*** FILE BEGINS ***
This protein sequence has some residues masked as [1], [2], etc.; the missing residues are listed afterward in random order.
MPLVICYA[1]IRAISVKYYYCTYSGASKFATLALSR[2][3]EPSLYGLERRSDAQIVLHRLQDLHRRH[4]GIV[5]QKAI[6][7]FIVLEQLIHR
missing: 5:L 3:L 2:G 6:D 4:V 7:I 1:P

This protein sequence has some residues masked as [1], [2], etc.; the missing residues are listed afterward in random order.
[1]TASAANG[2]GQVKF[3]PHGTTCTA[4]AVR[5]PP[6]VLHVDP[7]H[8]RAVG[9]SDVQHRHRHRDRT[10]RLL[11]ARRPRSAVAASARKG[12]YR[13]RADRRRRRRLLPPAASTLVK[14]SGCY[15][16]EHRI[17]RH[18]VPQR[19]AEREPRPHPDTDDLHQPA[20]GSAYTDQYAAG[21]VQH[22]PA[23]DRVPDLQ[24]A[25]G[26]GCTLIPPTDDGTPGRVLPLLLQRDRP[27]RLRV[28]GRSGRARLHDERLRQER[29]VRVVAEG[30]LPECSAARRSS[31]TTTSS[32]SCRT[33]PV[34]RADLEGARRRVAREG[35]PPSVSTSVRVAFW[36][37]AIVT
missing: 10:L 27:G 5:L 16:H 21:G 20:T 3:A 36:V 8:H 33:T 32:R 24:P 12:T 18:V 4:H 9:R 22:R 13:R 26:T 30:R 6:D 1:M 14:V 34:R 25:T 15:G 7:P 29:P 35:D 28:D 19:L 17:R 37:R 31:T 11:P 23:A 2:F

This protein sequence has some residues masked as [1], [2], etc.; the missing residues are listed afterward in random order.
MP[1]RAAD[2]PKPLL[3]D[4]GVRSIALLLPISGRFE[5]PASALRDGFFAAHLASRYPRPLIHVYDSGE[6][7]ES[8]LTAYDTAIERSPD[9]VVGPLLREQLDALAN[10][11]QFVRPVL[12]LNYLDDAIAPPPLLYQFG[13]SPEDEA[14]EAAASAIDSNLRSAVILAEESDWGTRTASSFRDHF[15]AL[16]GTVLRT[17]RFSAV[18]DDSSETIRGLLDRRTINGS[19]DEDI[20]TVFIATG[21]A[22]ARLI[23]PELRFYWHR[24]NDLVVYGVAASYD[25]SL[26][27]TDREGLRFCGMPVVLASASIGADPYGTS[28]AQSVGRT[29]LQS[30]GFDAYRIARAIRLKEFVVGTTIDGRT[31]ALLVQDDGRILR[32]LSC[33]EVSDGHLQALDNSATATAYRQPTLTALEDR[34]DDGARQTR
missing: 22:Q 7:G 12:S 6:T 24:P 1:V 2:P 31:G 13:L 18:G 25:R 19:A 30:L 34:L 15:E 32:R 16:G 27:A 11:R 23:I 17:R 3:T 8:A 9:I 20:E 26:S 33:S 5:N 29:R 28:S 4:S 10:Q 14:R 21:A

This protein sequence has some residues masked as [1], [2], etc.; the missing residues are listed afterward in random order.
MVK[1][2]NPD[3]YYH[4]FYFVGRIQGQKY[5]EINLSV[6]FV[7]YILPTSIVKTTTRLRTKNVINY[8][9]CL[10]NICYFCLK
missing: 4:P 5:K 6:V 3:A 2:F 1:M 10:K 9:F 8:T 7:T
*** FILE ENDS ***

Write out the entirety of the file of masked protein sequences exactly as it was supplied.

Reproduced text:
This protein sequence has some residues masked as [1], [2], etc.; the missing residues are listed afterward in random order.
MPLVICYA[1]IRAISVKYYYCTYSGASKFATLALSR[2][3]EPSLYGLERRSDAQIVLHRLQDLHRRH[4]GIV[5]QKAI[6][7]FIVLEQLIHR
missing: 5:L 3:L 2:G 6:D 4:V 7:I 1:P

This protein sequence has some residues masked as [1], [2], etc.; the missing residues are listed afterward in random order.
[1]TASAANG[2]GQVKF[3]PHGTTCTA[4]AVR[5]PP[6]VLHVDP[7]H[8]RAVG[9]SDVQHRHRHRDRT[10]RLL[11]ARRPRSAVAASARKG[12]YR[13]RADRRRRRRLLPPAASTLVK[14]SGCY[15][16]EHRI[17]RH[18]VPQR[19]AEREPRPHPDTDDLHQPA[20]GSAYTDQYAAG[21]VQH[22]PA[23]DRVPDLQ[24]A[25]G[26]GCTLIPPTDDGTPGRVLPLLLQRDRP[27]RLRV[28]GRSGRARLHDERLRQER[29]VRVVAEG[30]LPECSAARRSS[31]TTTSS[32]SCRT[33]PV[34]RADLEGARRRVAREG[35]PPSVSTSVRVAFW[36][37]AIVT
missing: 10:L 27:G 5:L 16:H 21:G 20:T 3:A 36:V 8:H 33:T 32:R 24:P 12:T 18:V 4:H 9:R 22:R 13:R 26:T 30:R 6:D 1:M 14:V 34:R 25:T 15:G 7:P 29:P 35:D 28:D 19:L 17:R 37:R 31:T 11:P 23:A 2:F

This protein sequence has some residues masked as [1], [2], etc.; the missing residues are listed afterward in random order.
MP[1]RAAD[2]PKPLL[3]D[4]GVRSIALLLPISGRFE[5]PASALRDGFFAAHLASRYPRPLIHVYDSGE[6][7]ES[8]LTAYDTAIERSPD[9]VVGPLLREQLDALAN[10][11]QFVRPVL[12]LNYLDDAIAPPPLLYQFG[13]SPEDEA[14]EAAASAIDSNLRSAVILAEESDWGTRTASSFRDHF[15]AL[16]GTVLRT[17]RFSAV[18]DDSSETIRGLLDRRTINGS[19]DEDI[20]TVFIATG[21]A[22]ARLI[23]PELRFYWHR[24]NDLVVYGVAASYD[25]SL[26][27]TDREGLRFCGMPVVLASASIGADPYGTS[28]AQSVGRT[29]LQS[30]GFDAYRIARAIRLKEFVVGTTIDGRT[31]ALLVQDDGRILR[32]LSC[33]EVSDGHLQALDNSATATAYRQPTLTALEDR[34]DDGARQTR
missing: 22:Q 7:G 12:S 6:T 24:P 1:V 2:P 31:G 13:L 18:G 25:R 19:A 30:L 34:L 15:E 32:R 16:G 27:A 11:R 23:I 17:R 3:T 8:A 9:I 20:E 26:S 33:S 5:N 29:R 28:S 4:S 10:Q 14:R 21:A

This protein sequence has some residues masked as [1], [2], etc.; the missing residues are listed afterward in random order.
MVK[1][2]NPD[3]YYH[4]FYFVGRIQGQKY[5]EINLSV[6]FV[7]YILPTSIVKTTTRLRTKNVINY[8][9]CL[10]NICYFCLK
missing: 4:P 5:K 6:V 3:A 2:F 1:M 10:K 9:F 8:T 7:T